ST2 Light tank

Currently China operates a number of out-dated Type 62 light tanks. It looks like the Chinese army is looking for a replacement for this ageing light tank. Chinese requirement might be for at least 300 new light tanks. Within the past couple of years some new light tank designs emerged in China. One of them is the ST2. This armored vehicle combines the chassis of the ZJX 93 armored recovery vehicle and turret of WMA 301, orST1 fire support vehicle. In China it is classified as a tracked fire support vehicle or tank destroyer. However it is a light tank by its function. The ST2 was first revealed in 2014. Most likely that this combat vehicle was is also aimed at export customers. Chinese armored vehicles, that were not approved for service with the Chinese armed forces are typically offered for export by NORINCO.

The concept of combining hulls and turrets of existing systems in not new. It is a relatively easy and low-cost way of creating new weapon systems. In 2008 a similar light tank was developed by merging a Type 89 (ZSD 89) armored personnel carrier chassis with a 105 mm turret of a Type 63A amphibious light tank. Though it was not a success and only a single prototype was built

The new ST2 light tank is intended for reconnaissance, infantry fire support, territorial defense and other roles. It can successfully engage various armored vehicles, such as armored personnel carriers, infantry fighting vehicles, artillery systems and so on. Even though the ST2 can engage main battle tanks, it is not normally intended for such engagements.

Hull of this new Chinese light tank is similar to that of the ZJX 93 armored recovery vehicle. The ZJX 93 is an extended version of the Type 89 armored personnel carrier with additional road wheel. It has more internal volume, which enabled to install the turret. The ZJX 93 has not been manufactured for some years. So it is possible that the ST2 light tank uses refurbished and upgraded, rather than newly-built chassis.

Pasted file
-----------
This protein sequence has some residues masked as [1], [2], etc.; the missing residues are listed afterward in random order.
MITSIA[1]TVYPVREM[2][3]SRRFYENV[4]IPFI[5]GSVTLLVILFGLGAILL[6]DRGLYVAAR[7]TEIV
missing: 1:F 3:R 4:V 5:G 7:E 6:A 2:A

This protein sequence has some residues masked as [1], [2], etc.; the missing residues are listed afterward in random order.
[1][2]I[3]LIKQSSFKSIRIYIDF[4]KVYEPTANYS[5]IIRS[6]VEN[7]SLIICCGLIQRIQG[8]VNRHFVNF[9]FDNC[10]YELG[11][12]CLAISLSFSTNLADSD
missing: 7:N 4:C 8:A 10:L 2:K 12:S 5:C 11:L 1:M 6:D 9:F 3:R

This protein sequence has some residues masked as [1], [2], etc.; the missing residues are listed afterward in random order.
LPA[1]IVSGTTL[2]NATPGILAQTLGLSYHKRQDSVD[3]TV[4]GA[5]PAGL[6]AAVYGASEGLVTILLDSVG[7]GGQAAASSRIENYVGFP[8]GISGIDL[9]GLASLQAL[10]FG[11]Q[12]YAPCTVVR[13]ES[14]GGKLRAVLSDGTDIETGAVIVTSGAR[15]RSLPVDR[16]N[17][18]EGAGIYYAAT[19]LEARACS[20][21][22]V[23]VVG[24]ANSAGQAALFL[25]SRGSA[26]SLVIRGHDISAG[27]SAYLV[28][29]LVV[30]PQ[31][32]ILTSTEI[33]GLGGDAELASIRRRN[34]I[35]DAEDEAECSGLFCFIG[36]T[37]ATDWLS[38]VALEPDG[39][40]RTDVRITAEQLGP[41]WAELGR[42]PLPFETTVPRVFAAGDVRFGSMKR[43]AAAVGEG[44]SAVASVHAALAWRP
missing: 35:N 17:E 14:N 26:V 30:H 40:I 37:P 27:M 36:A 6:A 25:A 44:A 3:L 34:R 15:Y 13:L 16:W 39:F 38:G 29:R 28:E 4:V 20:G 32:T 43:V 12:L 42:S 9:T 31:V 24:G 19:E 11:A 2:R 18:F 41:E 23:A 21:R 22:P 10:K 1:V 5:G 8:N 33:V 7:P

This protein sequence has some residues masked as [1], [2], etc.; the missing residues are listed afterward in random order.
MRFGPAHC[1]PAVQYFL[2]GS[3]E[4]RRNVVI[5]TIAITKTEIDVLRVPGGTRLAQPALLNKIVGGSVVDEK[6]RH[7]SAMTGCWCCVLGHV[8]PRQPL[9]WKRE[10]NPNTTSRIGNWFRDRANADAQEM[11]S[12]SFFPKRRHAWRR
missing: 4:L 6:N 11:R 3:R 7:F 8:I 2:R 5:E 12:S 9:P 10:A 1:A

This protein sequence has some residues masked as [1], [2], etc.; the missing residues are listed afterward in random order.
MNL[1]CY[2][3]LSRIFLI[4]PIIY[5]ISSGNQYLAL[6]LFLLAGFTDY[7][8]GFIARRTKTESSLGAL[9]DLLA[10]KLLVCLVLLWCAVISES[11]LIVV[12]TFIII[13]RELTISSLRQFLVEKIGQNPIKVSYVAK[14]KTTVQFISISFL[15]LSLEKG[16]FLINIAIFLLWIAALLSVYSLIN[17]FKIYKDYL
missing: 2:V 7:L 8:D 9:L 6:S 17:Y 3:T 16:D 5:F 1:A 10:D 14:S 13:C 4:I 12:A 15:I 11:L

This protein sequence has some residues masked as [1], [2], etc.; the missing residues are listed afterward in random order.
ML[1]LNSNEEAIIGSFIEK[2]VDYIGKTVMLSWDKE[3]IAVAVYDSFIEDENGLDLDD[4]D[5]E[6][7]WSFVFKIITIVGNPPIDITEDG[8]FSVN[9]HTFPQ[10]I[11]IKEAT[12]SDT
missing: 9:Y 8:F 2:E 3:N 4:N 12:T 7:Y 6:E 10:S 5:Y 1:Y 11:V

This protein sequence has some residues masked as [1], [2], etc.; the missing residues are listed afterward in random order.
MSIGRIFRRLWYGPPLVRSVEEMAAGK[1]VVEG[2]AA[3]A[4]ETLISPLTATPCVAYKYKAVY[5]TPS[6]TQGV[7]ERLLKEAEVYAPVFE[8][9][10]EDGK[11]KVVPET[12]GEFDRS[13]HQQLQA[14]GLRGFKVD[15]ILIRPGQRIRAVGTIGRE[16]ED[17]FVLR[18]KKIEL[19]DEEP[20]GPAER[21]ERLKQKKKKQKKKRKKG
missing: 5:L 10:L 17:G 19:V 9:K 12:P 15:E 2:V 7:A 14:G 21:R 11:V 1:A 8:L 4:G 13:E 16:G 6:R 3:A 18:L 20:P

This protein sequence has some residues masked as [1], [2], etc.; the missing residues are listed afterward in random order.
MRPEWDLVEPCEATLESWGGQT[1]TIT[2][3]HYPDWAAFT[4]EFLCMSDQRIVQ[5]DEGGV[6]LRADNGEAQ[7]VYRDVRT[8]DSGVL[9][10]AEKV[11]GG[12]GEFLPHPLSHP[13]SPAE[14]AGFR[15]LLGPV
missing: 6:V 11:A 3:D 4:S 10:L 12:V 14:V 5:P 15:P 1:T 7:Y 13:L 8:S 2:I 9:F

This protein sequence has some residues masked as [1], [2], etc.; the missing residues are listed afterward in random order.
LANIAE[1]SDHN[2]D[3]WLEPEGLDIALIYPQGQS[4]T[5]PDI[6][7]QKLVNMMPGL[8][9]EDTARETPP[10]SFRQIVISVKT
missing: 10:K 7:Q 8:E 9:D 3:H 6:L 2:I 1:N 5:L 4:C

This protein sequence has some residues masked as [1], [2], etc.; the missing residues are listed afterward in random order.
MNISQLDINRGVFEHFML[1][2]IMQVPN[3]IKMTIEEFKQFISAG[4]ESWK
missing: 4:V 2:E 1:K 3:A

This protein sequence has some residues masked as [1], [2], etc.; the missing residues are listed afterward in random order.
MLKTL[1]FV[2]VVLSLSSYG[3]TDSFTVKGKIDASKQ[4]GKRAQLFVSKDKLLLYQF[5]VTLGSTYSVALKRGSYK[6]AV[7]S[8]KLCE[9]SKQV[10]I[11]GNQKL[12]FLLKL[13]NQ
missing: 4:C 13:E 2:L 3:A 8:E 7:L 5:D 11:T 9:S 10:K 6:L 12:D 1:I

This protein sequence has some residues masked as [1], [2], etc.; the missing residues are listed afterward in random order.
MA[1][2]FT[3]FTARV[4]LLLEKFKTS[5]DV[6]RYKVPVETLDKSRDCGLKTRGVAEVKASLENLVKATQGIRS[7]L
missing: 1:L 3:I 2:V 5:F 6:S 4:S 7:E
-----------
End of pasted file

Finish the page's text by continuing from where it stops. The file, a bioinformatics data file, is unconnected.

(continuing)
The ST2 has a 3-man turret. It is armed with a 105 mm rifled gun, which is compatible with all standard NATO 105 mm tank ammunition. The gun can fire a wide range of ammunition, including APFSDS-T, HEAT, HE, and even bunker busting rounds. Maximum range of fire is around 3 000 m. As mentioned before, this light tank is not that effective against modern main battle tanks. However this gun penetrates front armor of the tanks like T-55, T-62, and some other, that are widespread in Africa and Southeast Asia – in the regions where these fire support vehicles are likely to be deployed. The ST2 light tank can also launch GP2 anti-tank guided missiles in the same manner as ordinary projectiles. The GP2 has a tandem HEAT warhead which is claimed to penetrate 650 mm of rolled homogenous armor equivalency behind explosive reactive armor. The GP2 missile can engage targets at a maximum range of 5 000 m. A total of 32 rounds are carried for the main gun. The gun is loaded manually by the loader.

 The ST2 is reportedly fitted with a thermal imager. So this vehicle can engage targets accurately at night and during adverse weather conditions.

Secondary armament consists of coaxial 7.62 mm machine gun and roof-mounted 12.7 mm machine gun.

Due to its light weight the ST2 light tank provides only limited protection for its crew. Its armor withstands hits from small arms fire and artillery shell splinters. This combat vehicle is fitted with NBC protection system and can operate in contaminated areas. Also the ST2 is likely to have an automatic fire suppression system.

This light tank is operated by a crew of 4. Commander, gunner and loader are seated in the 3-man turret turret. There is a door at the rear of the hull for entrance and ammunition loading. Also there are roof hatches. Driver is seated at the front of the hull, next to an engine.

This light tank is powered by a diesel engine. It is likely to develop around 400-500 hp. Even though the ZJX 93 armored vehicle is fully-amphibious, it looks like the ST2 tank lost the amphibious capability due to increased weight.

Theo military-today

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